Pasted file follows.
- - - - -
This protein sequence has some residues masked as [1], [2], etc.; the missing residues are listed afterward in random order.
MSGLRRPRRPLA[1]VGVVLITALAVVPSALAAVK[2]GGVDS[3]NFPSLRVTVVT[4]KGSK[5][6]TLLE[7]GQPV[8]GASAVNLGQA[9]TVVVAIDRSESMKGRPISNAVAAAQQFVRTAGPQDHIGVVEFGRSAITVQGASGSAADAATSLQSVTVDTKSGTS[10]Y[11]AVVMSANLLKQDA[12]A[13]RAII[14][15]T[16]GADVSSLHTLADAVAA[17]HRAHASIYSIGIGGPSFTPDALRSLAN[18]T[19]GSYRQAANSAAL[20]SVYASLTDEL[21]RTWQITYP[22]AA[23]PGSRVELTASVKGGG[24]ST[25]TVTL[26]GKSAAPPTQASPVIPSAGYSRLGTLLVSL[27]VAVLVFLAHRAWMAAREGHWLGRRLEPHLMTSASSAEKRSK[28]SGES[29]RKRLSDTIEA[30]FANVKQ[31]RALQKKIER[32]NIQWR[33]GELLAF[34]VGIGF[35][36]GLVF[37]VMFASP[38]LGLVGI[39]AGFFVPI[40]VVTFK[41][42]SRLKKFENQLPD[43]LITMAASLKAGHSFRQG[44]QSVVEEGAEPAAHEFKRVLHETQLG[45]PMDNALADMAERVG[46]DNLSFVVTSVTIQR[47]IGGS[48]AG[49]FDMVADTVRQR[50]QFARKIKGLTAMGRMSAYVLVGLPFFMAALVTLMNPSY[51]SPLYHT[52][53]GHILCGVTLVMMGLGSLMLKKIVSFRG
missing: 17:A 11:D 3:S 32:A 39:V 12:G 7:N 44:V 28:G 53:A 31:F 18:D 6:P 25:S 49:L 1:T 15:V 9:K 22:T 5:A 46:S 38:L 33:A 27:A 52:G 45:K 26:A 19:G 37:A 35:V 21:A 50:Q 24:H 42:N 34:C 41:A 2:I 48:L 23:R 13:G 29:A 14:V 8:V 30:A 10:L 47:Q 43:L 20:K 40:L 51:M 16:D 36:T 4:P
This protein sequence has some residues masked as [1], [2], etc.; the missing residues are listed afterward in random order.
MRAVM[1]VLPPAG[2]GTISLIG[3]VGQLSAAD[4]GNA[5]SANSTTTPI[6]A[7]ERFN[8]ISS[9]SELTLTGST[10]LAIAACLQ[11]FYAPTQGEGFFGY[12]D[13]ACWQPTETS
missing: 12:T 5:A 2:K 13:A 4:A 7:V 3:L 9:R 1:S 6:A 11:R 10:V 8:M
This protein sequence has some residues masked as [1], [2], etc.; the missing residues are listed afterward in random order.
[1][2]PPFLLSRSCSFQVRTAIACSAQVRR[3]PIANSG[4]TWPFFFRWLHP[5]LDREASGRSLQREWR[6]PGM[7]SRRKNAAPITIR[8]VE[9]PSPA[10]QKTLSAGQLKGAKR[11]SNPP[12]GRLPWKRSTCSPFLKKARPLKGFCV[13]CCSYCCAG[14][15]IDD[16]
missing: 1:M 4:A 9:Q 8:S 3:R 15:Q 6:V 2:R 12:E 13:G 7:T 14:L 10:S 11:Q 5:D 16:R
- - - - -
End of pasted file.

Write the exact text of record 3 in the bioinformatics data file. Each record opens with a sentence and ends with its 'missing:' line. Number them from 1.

This protein sequence has some residues masked as [1], [2], etc.; the missing residues are listed afterward in random order.
[1][2]PPFLLSRSCSFQVRTAIACSAQVRR[3]PIANSG[4]TWPFFFRWLHP[5]LDREASGRSLQREWR[6]PGM[7]SRRKNAAPITIR[8]VE[9]PSPA[10]QKTLSAGQLKGAKR[11]SNPP[12]GRLPWKRSTCSPFLKKARPLKGFCV[13]CCSYCCAG[14][15]IDD[16]
missing: 1:M 4:A 9:Q 8:S 3:R 15:Q 6:V 2:R 12:E 13:G 7:T 14:L 10:S 11:Q 5:D 16:R